Where would you find Linux? Pretty much everywhere these days. Due to its open nature it can be taken and modified for many different applications. For example, whenever you watch Shrek, all the animation and rendering was done using computers running Linux. When you buy a book on Amazon (their entire business is built on Linux), when you search Google! Linux runs on nearly all of the fastest 500 supercomputers in the world. It also runs on mobile phones, TV set top boxes and all sorts of electronic gadgets. Where you might not see it is on Desktop computers as only about 1% or 2% of desktop computers run Linux but it is gaining more and more acceptance.

Why would I want to run Linux on my computer? Well, its cheap! Often free. It has a great reputation for being very secure compared to Windows. It has been designed from the start to work on the internet and with multiple users safely and securely. You will not need to run a virus checker as there are not really any serious viruses compared to the tens of thousands of viruses for Windows. It also runs very well on older hardware as it is efficient and fast. It is really stable too. It is very hard to lock up a Linux machine. Programs that break often do not take crash the whole machine along with it! It generally uses less memory than Windows making a struggling computer feel responsive and zippy again. It has tons of great software built in and installing new software and keeping it up to date is really simple and pain free. It is also often easy to install, as there are no license keys to remember and no endless searching for this and that driver you can’t find, plus hours spent in installing and rebooting that you need to add software to make it useful. Linux can be up and running in 20 minutes, and you can be doing useful work straight away. There are even a few powerful office suites right at your finger tips. Linux can save you hundreds of Euros on software and hardware.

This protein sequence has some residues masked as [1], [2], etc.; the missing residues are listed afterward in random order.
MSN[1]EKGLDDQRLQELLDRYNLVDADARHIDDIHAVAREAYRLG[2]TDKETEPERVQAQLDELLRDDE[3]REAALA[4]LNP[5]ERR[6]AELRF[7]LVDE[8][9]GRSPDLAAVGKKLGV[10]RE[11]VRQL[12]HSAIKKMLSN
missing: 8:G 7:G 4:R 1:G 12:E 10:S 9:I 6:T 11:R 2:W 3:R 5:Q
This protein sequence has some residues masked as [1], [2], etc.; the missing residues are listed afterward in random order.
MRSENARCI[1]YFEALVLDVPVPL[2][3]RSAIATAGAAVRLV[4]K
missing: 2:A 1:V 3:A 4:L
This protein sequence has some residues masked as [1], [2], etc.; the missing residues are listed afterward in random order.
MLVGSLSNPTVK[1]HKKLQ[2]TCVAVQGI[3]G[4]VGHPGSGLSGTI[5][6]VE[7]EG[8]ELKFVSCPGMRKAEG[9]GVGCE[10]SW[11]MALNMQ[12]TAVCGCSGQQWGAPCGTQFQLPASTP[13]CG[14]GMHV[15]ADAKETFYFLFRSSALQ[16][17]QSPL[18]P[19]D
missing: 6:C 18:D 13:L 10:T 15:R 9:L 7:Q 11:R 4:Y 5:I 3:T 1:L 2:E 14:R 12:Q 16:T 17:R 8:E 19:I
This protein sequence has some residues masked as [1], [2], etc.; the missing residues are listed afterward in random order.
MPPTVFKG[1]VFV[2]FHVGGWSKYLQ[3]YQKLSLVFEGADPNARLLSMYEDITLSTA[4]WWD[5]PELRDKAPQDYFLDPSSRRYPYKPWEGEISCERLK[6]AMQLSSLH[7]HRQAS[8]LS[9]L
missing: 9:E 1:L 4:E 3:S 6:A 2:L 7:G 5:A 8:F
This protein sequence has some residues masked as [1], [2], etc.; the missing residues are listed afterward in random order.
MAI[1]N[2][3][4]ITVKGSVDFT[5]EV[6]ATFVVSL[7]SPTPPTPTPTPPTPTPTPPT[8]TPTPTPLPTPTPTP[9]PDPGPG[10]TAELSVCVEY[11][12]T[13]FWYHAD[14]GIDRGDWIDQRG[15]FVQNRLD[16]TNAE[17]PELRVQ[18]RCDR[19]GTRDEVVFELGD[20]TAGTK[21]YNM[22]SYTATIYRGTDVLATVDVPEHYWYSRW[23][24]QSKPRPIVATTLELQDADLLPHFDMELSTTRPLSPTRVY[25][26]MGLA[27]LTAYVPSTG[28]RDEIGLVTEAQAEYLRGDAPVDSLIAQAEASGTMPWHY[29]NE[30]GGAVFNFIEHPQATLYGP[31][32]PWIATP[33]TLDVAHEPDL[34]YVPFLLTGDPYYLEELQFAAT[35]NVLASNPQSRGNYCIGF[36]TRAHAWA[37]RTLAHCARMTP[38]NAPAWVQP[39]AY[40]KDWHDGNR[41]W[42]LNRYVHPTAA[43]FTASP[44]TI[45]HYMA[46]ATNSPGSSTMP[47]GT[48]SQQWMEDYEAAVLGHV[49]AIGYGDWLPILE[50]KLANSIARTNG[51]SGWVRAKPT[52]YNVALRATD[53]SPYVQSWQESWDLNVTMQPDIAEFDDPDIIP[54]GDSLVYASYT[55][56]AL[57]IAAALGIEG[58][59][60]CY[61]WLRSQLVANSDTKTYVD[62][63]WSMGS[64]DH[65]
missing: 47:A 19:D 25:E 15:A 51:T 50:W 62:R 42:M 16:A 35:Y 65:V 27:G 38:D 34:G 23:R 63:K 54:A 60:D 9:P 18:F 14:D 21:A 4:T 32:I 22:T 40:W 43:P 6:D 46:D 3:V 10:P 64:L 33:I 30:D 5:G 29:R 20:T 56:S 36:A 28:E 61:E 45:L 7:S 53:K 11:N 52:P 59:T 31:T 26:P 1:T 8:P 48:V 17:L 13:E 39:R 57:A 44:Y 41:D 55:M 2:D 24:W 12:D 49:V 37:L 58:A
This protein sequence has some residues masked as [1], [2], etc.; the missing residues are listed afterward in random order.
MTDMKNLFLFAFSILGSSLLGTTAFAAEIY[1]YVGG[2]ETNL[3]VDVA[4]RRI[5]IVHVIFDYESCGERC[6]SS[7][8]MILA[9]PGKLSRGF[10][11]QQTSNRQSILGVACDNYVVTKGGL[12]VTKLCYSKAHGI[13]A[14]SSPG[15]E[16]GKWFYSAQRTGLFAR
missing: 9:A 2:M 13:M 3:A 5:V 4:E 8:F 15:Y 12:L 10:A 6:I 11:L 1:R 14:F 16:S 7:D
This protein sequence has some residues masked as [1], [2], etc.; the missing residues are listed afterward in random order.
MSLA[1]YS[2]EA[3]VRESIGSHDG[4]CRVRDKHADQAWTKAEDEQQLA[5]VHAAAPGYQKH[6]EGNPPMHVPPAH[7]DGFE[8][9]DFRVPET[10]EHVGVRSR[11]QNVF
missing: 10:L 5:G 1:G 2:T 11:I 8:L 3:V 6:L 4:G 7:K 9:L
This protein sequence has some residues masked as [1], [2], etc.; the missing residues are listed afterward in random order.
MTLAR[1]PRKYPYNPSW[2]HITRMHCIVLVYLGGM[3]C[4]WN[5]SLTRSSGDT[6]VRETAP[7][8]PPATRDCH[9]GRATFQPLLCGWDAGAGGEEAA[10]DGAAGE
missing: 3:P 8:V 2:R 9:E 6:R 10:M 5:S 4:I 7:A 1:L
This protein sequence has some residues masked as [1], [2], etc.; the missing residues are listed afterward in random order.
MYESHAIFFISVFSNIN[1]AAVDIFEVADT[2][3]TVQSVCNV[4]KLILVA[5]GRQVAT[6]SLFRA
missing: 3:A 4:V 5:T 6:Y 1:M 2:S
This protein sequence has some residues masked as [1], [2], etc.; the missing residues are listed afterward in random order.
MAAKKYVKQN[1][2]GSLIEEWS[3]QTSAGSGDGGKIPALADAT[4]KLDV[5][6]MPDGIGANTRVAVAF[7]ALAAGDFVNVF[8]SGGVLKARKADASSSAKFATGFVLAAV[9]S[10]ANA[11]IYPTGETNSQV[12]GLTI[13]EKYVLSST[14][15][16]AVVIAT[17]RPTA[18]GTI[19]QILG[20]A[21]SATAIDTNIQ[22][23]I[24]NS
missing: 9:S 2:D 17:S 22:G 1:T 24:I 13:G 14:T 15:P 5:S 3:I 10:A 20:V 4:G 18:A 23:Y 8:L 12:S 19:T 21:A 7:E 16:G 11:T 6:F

Why is it called Free and Open source software? Linux belongs to a class of software called Free and Open source. This is free as in Freedom, and Linux is released under a special free software agreement. This does not always mean zero cost but it means that you will have several freedoms when using the software that you wont get elsewhere. These include the freedom to run the software, examine the code, modify it and improve it and also give those changes away to others (to help you neighbour). You really can share a great game or other program with friends without needing to pirate or pay large fees to do so. What this means is that there has grown a community of people who develop the software. Big business is involved (like IBM and SUN for example) just as much as ordinary people in their spare time. Very often the software is created for, and by the people who use it. That means that the users are the ones who get to dictate the direction of the software and not a corporation for its own profit. This can produce software that is more innovative, easy to use and productive. A good example of this is the Firefox web browser that has revolutionised innovation on the World Wide Web.

Is it hard? Well, yes and no! In many ways it is often very easy and a modern Linux distribution is no harder than Windows. There is much to learn and you can go as deep as you wish in exploring this fascinating system. There are some hard things and not all hardware works straight away. This is often because the manufacturers are unwilling to write the driver software or open up the specifications to allow the Linux community to write their own. However, when hardware works it often does so out of the box. There will be things that wont work but shopping wisely by researching your purchase is the best way to prevent disappointment. Help is often on hand too both on the internet and from enthusiasts who will willingly give you a helping hand.